Starting back in 2007, when it was held in Kelowna, BC, Canada, the tournament always features four national teams, including USA and Canada. The other two team change most years, but have included Russia, Korea, Japan, Norway and Germany. And every year, either USA or Canada have taken home the gold medal (USA on 3 occasions, Canada on 5).
Last year, despite only winning one game during the preliminary round, Russia found themselves facing USA in a nail-biting gold medal game. Three periods wasn’t enough to distinguish between the two teams, but it took just 19 seconds into overtime for Josh Pauls to become the hero for USA. There’s no doubt at all that Russia are going to want to even the score this time around. Russia also competed in the WSHC in 2013 when they won a bronze medal. In that tournament, Dmitry Lisov was named the top point scorer.
Korea haven’t won a game in the last two WSHC tournaments, but are playing a large number of international tournaments recently in order to prove themselves worthy of their Pool A position. While they won the bronze medal in December in Torino, it was only the games against Norway that they won, and their losses comprised of an 8-0 shutout by Canada and a 4-0 shut out by Italy. They also came away from the tournament with the highest number of penalties – something which is a familiar sight with them. In last year’s WSHC, they had a total of 99 penalty minutes in one game against the USA. It’s almost understandable when you’re losing 8-0 in a game, but they’re going to need to learn some more control if they want to succeed at this level.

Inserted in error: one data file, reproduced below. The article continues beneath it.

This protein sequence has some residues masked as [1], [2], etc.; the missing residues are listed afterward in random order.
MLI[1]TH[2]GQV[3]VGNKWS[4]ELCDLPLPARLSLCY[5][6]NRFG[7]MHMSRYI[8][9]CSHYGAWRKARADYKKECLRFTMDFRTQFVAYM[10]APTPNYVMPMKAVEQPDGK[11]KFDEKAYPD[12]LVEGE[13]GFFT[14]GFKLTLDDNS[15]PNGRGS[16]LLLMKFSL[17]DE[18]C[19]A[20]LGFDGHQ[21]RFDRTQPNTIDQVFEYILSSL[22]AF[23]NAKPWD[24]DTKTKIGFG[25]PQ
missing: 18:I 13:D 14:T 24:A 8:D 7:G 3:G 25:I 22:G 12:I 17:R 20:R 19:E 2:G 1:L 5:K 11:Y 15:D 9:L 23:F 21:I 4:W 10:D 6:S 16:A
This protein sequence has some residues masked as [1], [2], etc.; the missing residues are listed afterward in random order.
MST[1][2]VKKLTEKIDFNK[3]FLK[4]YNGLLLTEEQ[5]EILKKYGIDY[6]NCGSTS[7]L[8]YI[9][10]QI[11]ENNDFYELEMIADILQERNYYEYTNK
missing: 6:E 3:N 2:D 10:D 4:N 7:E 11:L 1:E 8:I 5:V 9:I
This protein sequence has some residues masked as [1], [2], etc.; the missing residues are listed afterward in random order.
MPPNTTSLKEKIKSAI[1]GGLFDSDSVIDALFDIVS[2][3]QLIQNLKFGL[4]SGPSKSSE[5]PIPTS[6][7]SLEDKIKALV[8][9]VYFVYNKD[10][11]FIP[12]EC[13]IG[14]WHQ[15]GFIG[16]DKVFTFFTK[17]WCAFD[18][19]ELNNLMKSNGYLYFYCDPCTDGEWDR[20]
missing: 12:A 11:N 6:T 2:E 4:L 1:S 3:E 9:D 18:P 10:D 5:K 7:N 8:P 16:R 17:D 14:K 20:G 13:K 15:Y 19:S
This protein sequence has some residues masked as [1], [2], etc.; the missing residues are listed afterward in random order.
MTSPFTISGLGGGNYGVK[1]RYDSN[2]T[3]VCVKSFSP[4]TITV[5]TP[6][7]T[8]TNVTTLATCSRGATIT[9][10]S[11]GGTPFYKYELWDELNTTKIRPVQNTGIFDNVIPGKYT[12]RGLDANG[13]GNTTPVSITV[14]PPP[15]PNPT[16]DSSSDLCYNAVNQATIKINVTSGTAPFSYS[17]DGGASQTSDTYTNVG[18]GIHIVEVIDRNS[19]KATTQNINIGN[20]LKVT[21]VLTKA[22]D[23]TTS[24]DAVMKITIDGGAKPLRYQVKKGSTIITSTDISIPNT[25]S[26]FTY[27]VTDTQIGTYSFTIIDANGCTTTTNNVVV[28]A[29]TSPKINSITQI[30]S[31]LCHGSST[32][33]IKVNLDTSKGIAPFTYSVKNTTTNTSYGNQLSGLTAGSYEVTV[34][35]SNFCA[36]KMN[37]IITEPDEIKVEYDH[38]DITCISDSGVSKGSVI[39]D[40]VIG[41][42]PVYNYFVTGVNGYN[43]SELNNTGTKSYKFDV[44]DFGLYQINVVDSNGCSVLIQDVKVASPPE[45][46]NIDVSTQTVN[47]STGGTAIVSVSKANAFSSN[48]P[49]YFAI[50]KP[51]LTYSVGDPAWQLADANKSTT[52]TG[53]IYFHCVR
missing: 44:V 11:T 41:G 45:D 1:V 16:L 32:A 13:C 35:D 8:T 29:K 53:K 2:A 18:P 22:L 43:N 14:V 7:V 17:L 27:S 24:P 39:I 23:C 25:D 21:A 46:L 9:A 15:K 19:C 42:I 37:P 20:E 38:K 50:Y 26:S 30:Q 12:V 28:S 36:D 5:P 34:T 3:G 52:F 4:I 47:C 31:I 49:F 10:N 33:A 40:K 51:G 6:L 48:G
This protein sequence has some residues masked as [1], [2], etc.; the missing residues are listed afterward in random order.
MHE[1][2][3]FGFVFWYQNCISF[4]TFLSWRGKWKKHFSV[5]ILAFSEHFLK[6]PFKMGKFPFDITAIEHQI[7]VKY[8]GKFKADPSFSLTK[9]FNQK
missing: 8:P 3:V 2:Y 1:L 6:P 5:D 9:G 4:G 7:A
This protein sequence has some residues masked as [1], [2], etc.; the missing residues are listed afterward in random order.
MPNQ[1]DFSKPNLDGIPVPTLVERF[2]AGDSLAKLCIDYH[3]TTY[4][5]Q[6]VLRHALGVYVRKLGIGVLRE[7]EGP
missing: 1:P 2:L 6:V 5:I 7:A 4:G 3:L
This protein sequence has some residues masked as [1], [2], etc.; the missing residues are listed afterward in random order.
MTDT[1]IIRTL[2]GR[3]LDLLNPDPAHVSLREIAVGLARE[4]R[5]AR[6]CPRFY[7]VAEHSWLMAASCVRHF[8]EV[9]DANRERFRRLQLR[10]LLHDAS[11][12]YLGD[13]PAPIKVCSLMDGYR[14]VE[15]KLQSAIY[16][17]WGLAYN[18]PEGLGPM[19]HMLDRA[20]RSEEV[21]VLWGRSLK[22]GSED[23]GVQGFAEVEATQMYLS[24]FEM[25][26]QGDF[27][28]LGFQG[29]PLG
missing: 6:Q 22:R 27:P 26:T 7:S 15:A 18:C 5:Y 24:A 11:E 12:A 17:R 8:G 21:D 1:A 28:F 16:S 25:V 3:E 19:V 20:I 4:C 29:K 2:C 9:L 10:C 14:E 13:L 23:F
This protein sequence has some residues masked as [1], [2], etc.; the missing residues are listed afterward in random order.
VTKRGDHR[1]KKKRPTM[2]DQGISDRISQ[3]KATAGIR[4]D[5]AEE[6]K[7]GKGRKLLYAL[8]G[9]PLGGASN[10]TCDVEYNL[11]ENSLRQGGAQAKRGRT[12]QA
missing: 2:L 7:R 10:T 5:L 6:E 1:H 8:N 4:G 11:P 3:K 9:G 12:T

I’m sure I don’t need to talk about USA or Canada. Both teams are playing at their best ever levels, with some of the greatest sledge hockey players on their rosters. While all eyes are on the up and coming young guns, I still recommend watching out for the more experienced players who are showing no real signs of slowing down.
This year, the tournament is taking place in Bridgewater, NS, Canada, and it’s the turn of the Russian and Korean teams to do battle against the two powerhouses. As usual, the format is a 6-game preliminary stage, followed by the semi-finals, and then the bronze medal and gold medal games. It starts on Sunday 17th January with USA facing Korea.
You can see the full schedule on Hockey Canada’s website. If you’re lucky enough to be close enough to watch the games live, a full-tournament ticket is only $50 and will allow you to see all 10 games in person. For the rest of us, the games (other than the gold medal game) are streaming for free on FastHockey. The gold medal game will be broadcast on TSN/RDS. And, of course, I’ll be live tweeting as many of the games as possible on @SledgeNews!